In 2012, the way we screen for cervical cancer changed. There were new guidelines for PAP smear testing based on medical evidence, supported by the American College of Obstetrics and Gynecology.
The new recommendations, which IHA providers agree with and follow, start with a PAP test at age 21, followed by PAP testing every three years between 21 and 30 (if you’re low-risk). Once you reach age 30, you’ll be tested every five years with a PAP test and high-risk Human Papillomavirus (HPV) test. As long as you’re low-risk, and the tests are normal, you’ll remain at the five-year interval for testing.
If you are high-risk (you have a history of abnormal PAP tests or have had prior cervical procedures), you may not fit in these recommendations. Your provider will discuss what the best screening frequency is for you based on your history.
In certain situations, a woman may no longer need PAP testing. Generally, if you’re over 65 and have had normal tests previously, you may no longer need PAP tests. You may also be exempt from PAP testing if you have had a certain kind of hysterectomy. You and your provider can discuss and decide if that is best for you based on your risk factors.
A PAP test is a safe way to screen for cervical cancer, with little to minor discomfort. Your provider will use a speculum and a soft brush to take a sample of your cervical cells. If your PAP test is abnormal, your provider will request you come back for additional testing.
If you have additional questions about what to expect, please talk to your provider.
General Mills is voluntarily recalling Gold Medal flour, Wondra flour, and Signature Kitchens flour (sold in Safeway, Albertsons, Jewel, Shaws, Vons, United, Randalls, and Acme) due to possible E. coli O121 contamination.
Sate and federal authorities have been researching 38 occurences of illnesses across 20 states related to a specific type of E. coli (E. coli O121), between December 21, 2015 and May 3, 2016. While attempting to track the cause of the illness, CDC found that approximately half of the individuals reported making something homemade with flour at some point prior to becoming ill. Some reported using a General Mills brand of flour (source).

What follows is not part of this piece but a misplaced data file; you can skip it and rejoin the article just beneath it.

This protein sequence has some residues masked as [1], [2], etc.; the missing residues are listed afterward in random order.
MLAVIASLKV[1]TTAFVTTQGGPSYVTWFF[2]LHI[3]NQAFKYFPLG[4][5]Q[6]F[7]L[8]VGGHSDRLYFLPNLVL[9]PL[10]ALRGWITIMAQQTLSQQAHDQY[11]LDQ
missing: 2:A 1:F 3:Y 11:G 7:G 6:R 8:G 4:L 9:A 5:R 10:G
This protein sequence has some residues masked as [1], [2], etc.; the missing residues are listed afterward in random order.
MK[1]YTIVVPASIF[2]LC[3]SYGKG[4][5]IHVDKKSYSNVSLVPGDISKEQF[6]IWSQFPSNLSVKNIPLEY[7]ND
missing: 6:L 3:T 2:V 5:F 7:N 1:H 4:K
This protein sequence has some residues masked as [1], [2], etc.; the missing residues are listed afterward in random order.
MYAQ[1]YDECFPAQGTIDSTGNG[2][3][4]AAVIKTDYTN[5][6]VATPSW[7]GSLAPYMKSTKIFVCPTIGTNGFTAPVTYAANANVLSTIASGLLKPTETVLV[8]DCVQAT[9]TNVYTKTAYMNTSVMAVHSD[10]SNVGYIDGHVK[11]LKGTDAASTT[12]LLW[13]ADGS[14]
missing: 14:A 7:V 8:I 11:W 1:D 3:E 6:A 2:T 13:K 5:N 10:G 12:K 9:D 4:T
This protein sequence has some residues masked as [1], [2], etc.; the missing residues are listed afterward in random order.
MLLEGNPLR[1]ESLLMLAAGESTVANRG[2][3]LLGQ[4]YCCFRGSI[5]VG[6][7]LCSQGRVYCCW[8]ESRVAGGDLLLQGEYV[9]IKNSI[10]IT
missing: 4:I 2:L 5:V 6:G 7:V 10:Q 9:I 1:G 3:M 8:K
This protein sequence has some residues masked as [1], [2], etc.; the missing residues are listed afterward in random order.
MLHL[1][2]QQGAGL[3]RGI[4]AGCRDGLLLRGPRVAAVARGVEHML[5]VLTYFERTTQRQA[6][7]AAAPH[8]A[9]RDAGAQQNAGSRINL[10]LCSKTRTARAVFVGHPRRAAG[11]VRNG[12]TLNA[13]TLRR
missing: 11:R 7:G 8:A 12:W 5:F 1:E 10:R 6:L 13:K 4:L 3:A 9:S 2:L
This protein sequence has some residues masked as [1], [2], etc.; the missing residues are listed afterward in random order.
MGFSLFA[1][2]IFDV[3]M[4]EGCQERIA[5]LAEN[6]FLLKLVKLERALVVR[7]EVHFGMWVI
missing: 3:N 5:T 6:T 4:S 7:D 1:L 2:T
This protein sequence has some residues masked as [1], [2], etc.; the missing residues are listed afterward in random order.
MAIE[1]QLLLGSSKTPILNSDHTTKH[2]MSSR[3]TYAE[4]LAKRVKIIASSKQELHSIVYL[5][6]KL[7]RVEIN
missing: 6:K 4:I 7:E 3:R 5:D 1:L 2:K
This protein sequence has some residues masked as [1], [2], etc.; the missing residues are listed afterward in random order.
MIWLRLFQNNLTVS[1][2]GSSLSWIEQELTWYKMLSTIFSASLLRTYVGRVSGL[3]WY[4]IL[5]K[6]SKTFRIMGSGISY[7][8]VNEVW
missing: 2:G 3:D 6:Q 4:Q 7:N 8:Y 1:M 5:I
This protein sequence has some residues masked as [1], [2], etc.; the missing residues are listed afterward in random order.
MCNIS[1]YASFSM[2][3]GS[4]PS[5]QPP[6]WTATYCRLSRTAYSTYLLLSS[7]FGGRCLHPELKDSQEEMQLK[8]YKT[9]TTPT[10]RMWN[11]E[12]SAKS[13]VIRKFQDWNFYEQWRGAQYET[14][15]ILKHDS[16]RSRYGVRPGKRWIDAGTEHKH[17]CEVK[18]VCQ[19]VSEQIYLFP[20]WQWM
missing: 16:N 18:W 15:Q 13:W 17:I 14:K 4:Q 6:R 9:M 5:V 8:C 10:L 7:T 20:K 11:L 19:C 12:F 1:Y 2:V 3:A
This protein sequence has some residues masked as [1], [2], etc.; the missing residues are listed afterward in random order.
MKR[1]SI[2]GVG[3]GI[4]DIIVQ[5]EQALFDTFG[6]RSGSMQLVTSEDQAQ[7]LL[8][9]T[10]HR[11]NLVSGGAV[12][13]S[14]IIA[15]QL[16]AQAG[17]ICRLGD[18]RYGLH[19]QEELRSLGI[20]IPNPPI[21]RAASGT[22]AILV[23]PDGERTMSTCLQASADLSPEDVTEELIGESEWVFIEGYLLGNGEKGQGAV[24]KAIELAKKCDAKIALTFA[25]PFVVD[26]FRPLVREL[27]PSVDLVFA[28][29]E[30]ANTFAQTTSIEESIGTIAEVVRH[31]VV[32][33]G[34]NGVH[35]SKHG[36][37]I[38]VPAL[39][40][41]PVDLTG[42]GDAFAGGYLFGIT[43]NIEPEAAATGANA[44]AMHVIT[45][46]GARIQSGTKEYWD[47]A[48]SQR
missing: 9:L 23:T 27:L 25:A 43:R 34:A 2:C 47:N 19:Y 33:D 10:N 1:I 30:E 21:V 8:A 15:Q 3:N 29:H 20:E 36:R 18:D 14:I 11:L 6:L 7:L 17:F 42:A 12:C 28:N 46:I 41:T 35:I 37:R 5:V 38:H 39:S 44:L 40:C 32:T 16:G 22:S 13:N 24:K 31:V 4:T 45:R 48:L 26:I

To date, there have been four confirmed cases in Michigan. Due to the long shelf life of flour, this outbreak could continue for an extended period of time. We urge you to take a look at the products in your cupboard and check UPCs and Better if Used By Dates. Information can be found here: General Mills Flour.
Please visit the CDC website for more information about E. coli O121.
St. Joseph Mercy Academic OB/GYN Center Receives March of Dimes Grant for CenteringPregnancy Model
6/1/2016 – IHA is pleased to announce the St. Joseph Mercy Academic OB/GYN Center is the recipient of a $15,600 March of Dimes grant to enable the practice to continue offering their CenteringPregnancy model, which increases positive health outcomes for mothers and babies.
The CenteringPregnancy model consists of prenatal care that integrates health assessment, education and support into a unified program within a group setting. Group sessions allow for more time to explore important health and wellness topics and women learn self-care skills and gain confidence to improve their health for themselves and their babies.
“CenteringPregnancy has been proven to reduce the risk of premature birth,” said Kara Hamilton-McGraw, Michigan March of Dimes Maternal Child Health Program Impact